EDITORIAL There are plenty of Democrats running for the House and Senate this fall who don't exactly qualify as liberals. Howard Dean, the (somewhat) grassroots-oriented, progressive party chair, has been largely aced out of a meaningful role in the fall campaigns, which are being run by Rep. Rahm Emanuel (D-Ill.) and Sen. Charles Schumer (D-NY), who have said repeatedly that they're willing to eschew a coherent program or ideology because what they want to do is win. In fact, there isn't much of a clear Democratic Party platform at all.
But in a way, that doesn't matter. The Nov. 7 midterm election is all about President George W. Bush, the war in Iraq, and the precarious state of the US economy. The (ever more likely) prospect of the Democrats taking back both houses of Congress would be a clear and profound statement that the country wants a change.
This year's Democratic Party is not about fundamental social and economic change. Rep. Nancy Pelosi, who will likely be the next House speaker, has said she won't consider hearings on or an inquiry into the impeachment of Bush and Vice President Dick Cheney. The Democratic leadership under Pelosi and Sen. Harry Reid (D-Nev.) would likely be far more bipartisan than the Republicans have been. And there are a lot of things that just won't be on the agenda.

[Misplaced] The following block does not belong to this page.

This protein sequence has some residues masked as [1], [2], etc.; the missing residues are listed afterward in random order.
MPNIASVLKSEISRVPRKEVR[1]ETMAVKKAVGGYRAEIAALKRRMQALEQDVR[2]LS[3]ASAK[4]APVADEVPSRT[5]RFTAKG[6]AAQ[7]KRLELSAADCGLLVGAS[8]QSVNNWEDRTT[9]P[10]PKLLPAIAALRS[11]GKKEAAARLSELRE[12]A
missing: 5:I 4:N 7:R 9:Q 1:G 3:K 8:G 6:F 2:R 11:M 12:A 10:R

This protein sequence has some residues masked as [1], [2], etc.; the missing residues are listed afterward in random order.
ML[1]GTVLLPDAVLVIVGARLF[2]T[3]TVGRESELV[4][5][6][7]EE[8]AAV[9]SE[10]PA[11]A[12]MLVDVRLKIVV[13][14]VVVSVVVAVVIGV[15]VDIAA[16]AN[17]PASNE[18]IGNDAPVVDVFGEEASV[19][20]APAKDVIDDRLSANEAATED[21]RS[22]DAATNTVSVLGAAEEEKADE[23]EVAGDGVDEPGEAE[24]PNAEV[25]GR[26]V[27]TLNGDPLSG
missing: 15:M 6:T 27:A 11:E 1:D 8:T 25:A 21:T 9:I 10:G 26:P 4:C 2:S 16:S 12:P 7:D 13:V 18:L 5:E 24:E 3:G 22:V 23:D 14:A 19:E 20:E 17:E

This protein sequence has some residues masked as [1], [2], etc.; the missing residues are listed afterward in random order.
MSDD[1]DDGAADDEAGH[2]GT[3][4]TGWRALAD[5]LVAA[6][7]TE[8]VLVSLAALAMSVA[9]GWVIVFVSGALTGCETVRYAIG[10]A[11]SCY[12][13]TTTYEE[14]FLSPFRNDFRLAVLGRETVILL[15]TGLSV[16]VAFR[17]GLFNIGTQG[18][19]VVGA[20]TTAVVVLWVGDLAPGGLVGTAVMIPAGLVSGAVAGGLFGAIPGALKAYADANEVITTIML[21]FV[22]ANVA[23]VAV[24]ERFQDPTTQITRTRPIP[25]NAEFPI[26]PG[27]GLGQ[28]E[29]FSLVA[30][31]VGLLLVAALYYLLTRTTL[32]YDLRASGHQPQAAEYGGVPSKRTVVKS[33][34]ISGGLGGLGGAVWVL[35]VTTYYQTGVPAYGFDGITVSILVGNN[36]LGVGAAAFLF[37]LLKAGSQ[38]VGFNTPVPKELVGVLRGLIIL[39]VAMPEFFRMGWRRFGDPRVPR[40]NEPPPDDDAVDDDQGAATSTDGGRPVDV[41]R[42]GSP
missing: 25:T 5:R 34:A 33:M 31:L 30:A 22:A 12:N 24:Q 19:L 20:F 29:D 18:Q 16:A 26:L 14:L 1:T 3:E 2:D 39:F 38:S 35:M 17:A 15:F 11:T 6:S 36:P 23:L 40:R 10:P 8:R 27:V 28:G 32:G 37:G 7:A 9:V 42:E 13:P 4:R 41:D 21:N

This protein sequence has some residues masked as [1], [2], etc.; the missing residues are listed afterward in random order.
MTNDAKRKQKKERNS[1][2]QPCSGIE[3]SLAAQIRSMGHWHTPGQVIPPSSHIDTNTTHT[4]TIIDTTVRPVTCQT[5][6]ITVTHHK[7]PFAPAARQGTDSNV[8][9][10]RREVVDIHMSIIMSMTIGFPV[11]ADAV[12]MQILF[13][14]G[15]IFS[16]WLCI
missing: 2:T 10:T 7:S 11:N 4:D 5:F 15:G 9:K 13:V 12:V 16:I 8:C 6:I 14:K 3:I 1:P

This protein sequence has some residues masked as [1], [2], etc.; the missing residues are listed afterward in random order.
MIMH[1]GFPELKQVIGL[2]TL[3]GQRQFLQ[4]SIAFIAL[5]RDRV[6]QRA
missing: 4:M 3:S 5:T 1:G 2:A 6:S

But there are some very strong Democrats who will be in position to chair powerful committees. Rep. John Conyers (D-Mich.) and Rep. Maxine Waters (D–Los Angeles) would be in line to run the House Judiciary Committee. That committee would never allow another PATRIOT Act to emerge. But even more important, Conyers and Waters would likely launch detailed investigations into a long list of Bush administration misdeeds. And with this congressional committee using the investigative authority and subpoena power it holds, the White House would lose a lot of its imperial immunity.
But if the Democrats are going to emerge from the next two years of leading the national legislature with the kind of momentum they'll need to field a strong presidential candidate in 2008, they'll need to do more than serve as the loyal opposition. Democrats need to take on some big issues — and the first one is the war. Congress can effectively end the war any time, simply by cutting off funding for it — and while that's not likely to happen in the first 100 days, the Democrats can and should demand that Bush offer a clear and acceptable timetable for withdrawing from Iraq — and prepare to start cutting appropriations on that schedule.
That would tell the public that the Democratic Party believes in something — and is willing to listen to the large and growing majority in this country who are sick of Bush's pointless war and want it to end, now. SFBG